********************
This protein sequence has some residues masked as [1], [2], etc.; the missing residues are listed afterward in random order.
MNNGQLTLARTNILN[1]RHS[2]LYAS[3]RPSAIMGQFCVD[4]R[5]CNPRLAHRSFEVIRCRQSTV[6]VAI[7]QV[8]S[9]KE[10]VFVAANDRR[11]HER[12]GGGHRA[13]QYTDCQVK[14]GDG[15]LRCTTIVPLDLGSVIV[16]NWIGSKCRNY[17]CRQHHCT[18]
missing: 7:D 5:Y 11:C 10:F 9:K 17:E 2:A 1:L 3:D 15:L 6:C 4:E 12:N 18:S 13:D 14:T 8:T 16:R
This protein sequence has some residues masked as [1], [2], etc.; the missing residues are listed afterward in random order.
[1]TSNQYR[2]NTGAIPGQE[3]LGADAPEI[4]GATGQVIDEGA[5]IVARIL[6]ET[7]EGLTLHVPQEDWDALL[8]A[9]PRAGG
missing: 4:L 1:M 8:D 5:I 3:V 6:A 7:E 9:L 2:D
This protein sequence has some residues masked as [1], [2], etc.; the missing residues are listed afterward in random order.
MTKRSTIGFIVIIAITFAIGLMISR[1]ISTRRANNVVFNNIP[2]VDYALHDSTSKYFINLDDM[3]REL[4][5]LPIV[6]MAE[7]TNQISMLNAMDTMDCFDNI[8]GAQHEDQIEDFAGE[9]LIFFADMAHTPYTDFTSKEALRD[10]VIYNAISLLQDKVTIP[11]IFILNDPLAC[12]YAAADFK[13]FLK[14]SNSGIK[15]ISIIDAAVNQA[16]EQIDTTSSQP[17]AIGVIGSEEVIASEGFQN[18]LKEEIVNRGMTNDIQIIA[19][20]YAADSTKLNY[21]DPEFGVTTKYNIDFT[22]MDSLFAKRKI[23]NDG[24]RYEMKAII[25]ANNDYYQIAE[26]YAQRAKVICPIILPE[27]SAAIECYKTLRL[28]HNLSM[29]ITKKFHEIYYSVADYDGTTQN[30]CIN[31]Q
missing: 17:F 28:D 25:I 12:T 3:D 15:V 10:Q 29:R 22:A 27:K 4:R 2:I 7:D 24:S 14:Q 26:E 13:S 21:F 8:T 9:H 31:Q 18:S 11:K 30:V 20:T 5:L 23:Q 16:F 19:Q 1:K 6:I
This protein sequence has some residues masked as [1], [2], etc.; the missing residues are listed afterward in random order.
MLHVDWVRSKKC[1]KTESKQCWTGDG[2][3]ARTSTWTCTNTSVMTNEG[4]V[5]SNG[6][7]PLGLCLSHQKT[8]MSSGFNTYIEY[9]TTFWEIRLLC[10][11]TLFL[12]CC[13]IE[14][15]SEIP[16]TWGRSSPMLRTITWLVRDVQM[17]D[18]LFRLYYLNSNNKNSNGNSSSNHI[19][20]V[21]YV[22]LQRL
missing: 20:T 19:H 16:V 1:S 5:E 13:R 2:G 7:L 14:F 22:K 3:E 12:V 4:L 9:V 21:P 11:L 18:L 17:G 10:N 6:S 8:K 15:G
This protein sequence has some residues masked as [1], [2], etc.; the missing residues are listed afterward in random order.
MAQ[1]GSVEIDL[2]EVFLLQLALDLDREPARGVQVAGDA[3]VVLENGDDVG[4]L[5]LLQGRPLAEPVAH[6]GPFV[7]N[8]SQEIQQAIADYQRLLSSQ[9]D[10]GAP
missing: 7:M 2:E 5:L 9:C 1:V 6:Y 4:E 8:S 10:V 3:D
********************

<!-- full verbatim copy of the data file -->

This protein sequence has some residues masked as [1], [2], etc.; the missing residues are listed afterward in random order.
MNNGQLTLARTNILN[1]RHS[2]LYAS[3]RPSAIMGQFCVD[4]R[5]CNPRLAHRSFEVIRCRQSTV[6]VAI[7]QV[8]S[9]KE[10]VFVAANDRR[11]HER[12]GGGHRA[13]QYTDCQVK[14]GDG[15]LRCTTIVPLDLGSVIV[16]NWIGSKCRNY[17]CRQHHCT[18]
missing: 7:D 5:Y 11:C 10:F 9:K 17:E 2:A 1:L 3:D 15:L 6:C 4:E 12:N 18:S 13:D 14:T 8:T 16:R
This protein sequence has some residues masked as [1], [2], etc.; the missing residues are listed afterward in random order.
[1]TSNQYR[2]NTGAIPGQE[3]LGADAPEI[4]GATGQVIDEGA[5]IVARIL[6]ET[7]EGLTLHVPQEDWDALL[8]A[9]PRAGG
missing: 4:L 1:M 8:D 5:I 3:V 6:A 7:E 9:L 2:D
This protein sequence has some residues masked as [1], [2], etc.; the missing residues are listed afterward in random order.
MTKRSTIGFIVIIAITFAIGLMISR[1]ISTRRANNVVFNNIP[2]VDYALHDSTSKYFINLDDM[3]REL[4][5]LPIV[6]MAE[7]TNQISMLNAMDTMDCFDNI[8]GAQHEDQIEDFAGE[9]LIFFADMAHTPYTDFTSKEALRD[10]VIYNAISLLQDKVTIP[11]IFILNDPLAC[12]YAAADFK[13]FLK[14]SNSGIK[15]ISIIDAAVNQA[16]EQIDTTSSQP[17]AIGVIGSEEVIASEGFQN[18]LKEEIVNRGMTNDIQIIA[19][20]YAADSTKLNY[21]DPEFGVTTKYNIDFT[22]MDSLFAKRKI[23]NDG[24]RYEMKAII[25]ANNDYYQIAE[26]YAQRAKVICPIILPE[27]SAAIECYKTLRL[28]HNLSM[29]ITKKFHEIYYSVADYDGTTQN[30]CIN[31]Q
missing: 17:F 28:D 25:I 12:T 3:D 15:V 10:Q 29:R 22:A 27:K 4:R 2:I 7:D 24:S 14:Q 26:E 13:S 21:F 8:T 9:H 31:Q 18:S 11:K 30:V 20:T 5:L 23:Q 16:F 19:Q 1:K 6:I
This protein sequence has some residues masked as [1], [2], etc.; the missing residues are listed afterward in random order.
MLHVDWVRSKKC[1]KTESKQCWTGDG[2][3]ARTSTWTCTNTSVMTNEG[4]V[5]SNG[6][7]PLGLCLSHQKT[8]MSSGFNTYIEY[9]TTFWEIRLLC[10][11]TLFL[12]CC[13]IE[14][15]SEIP[16]TWGRSSPMLRTITWLVRDVQM[17]D[18]LFRLYYLNSNNKNSNGNSSSNHI[19][20]V[21]YV[22]LQRL
missing: 20:T 19:H 16:V 1:S 5:E 13:R 2:G 7:L 14:F 22:K 3:E 12:V 4:L 9:V 21:P 11:L 18:L 17:G 10:N 6:S 8:K 15:G
This protein sequence has some residues masked as [1], [2], etc.; the missing residues are listed afterward in random order.
MAQ[1]GSVEIDL[2]EVFLLQLALDLDREPARGVQVAGDA[3]VVLENGDDVG[4]L[5]LLQGRPLAEPVAH[6]GPFV[7]N[8]SQEIQQAIADYQRLLSSQ[9]D[10]GAP
missing: 7:M 2:E 5:L 9:C 1:V 6:Y 4:E 8:S 10:V 3:D